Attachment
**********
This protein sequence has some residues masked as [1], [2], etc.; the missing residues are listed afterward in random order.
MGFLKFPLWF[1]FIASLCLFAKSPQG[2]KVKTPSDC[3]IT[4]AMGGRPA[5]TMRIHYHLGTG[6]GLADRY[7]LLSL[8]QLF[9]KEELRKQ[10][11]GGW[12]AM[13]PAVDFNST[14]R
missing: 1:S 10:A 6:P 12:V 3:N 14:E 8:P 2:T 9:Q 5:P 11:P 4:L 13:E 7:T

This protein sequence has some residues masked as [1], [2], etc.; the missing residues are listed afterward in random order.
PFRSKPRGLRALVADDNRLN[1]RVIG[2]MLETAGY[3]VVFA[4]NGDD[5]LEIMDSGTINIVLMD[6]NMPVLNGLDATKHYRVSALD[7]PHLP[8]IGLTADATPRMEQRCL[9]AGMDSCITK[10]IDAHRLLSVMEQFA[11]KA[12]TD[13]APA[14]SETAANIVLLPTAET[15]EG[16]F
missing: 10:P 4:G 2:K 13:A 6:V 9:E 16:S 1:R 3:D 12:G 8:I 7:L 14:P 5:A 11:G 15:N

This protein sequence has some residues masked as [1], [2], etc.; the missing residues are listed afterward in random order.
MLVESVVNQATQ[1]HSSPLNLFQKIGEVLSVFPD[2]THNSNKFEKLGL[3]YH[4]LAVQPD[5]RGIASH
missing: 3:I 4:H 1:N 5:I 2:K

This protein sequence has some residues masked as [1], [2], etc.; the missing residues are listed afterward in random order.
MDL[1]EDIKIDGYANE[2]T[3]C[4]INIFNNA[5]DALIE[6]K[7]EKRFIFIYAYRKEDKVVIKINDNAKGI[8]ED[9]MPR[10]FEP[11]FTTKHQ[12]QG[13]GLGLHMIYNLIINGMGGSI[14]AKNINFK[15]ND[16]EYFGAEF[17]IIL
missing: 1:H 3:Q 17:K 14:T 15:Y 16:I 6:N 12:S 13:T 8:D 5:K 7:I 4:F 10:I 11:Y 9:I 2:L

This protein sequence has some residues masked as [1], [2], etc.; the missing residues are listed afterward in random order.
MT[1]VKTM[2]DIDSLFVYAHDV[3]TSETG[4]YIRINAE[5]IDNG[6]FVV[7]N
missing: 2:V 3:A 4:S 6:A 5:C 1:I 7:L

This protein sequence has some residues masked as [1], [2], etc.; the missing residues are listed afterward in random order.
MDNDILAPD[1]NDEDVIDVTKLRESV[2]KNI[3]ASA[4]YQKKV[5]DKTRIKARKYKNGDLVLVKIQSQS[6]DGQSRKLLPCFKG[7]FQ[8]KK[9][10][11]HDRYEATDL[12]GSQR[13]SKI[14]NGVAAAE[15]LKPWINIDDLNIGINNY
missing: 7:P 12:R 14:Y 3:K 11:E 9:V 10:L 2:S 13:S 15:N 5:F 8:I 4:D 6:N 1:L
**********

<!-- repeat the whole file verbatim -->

This protein sequence has some residues masked as [1], [2], etc.; the missing residues are listed afterward in random order.
MGFLKFPLWF[1]FIASLCLFAKSPQG[2]KVKTPSDC[3]IT[4]AMGGRPA[5]TMRIHYHLGTG[6]GLADRY[7]LLSL[8]QLF[9]KEELRKQ[10][11]GGW[12]AM[13]PAVDFNST[14]R
missing: 1:S 10:A 6:P 12:V 3:N 14:E 8:P 2:T 9:Q 5:P 11:P 4:L 13:E 7:T

This protein sequence has some residues masked as [1], [2], etc.; the missing residues are listed afterward in random order.
PFRSKPRGLRALVADDNRLN[1]RVIG[2]MLETAGY[3]VVFA[4]NGDD[5]LEIMDSGTINIVLMD[6]NMPVLNGLDATKHYRVSALD[7]PHLP[8]IGLTADATPRMEQRCL[9]AGMDSCITK[10]IDAHRLLSVMEQFA[11]KA[12]TD[13]APA[14]SETAANIVLLPTAET[15]EG[16]F
missing: 10:P 4:G 2:K 13:A 6:V 9:E 16:S 1:R 3:D 12:G 8:I 7:L 14:P 5:A 11:G 15:N

This protein sequence has some residues masked as [1], [2], etc.; the missing residues are listed afterward in random order.
MLVESVVNQATQ[1]HSSPLNLFQKIGEVLSVFPD[2]THNSNKFEKLGL[3]YH[4]LAVQPD[5]RGIASH
missing: 3:I 4:H 1:N 5:I 2:K

This protein sequence has some residues masked as [1], [2], etc.; the missing residues are listed afterward in random order.
MDL[1]EDIKIDGYANE[2]T[3]C[4]INIFNNA[5]DALIE[6]K[7]EKRFIFIYAYRKEDKVVIKINDNAKGI[8]ED[9]MPR[10]FEP[11]FTTKHQ[12]QG[13]GLGLHMIYNLIINGMGGSI[14]AKNINFK[15]ND[16]EYFGAEF[17]IIL
missing: 1:H 3:Q 17:K 14:T 15:Y 16:I 6:N 12:S 13:T 8:D 5:K 7:I 4:F 10:I 11:Y 9:I 2:L

This protein sequence has some residues masked as [1], [2], etc.; the missing residues are listed afterward in random order.
MT[1]VKTM[2]DIDSLFVYAHDV[3]TSETG[4]YIRINAE[5]IDNG[6]FVV[7]N
missing: 2:V 3:A 4:S 6:A 5:C 1:I 7:L

This protein sequence has some residues masked as [1], [2], etc.; the missing residues are listed afterward in random order.
MDNDILAPD[1]NDEDVIDVTKLRESV[2]KNI[3]ASA[4]YQKKV[5]DKTRIKARKYKNGDLVLVKIQSQS[6]DGQSRKLLPCFKG[7]FQ[8]KK[9][10][11]HDRYEATDL[12]GSQR[13]SKI[14]NGVAAAE[15]LKPWINIDDLNIGINNY
missing: 7:P 12:R 14:Y 3:K 11:E 9:V 10:L 2:S 13:S 15:N 5:F 8:I 4:D 6:N 1:L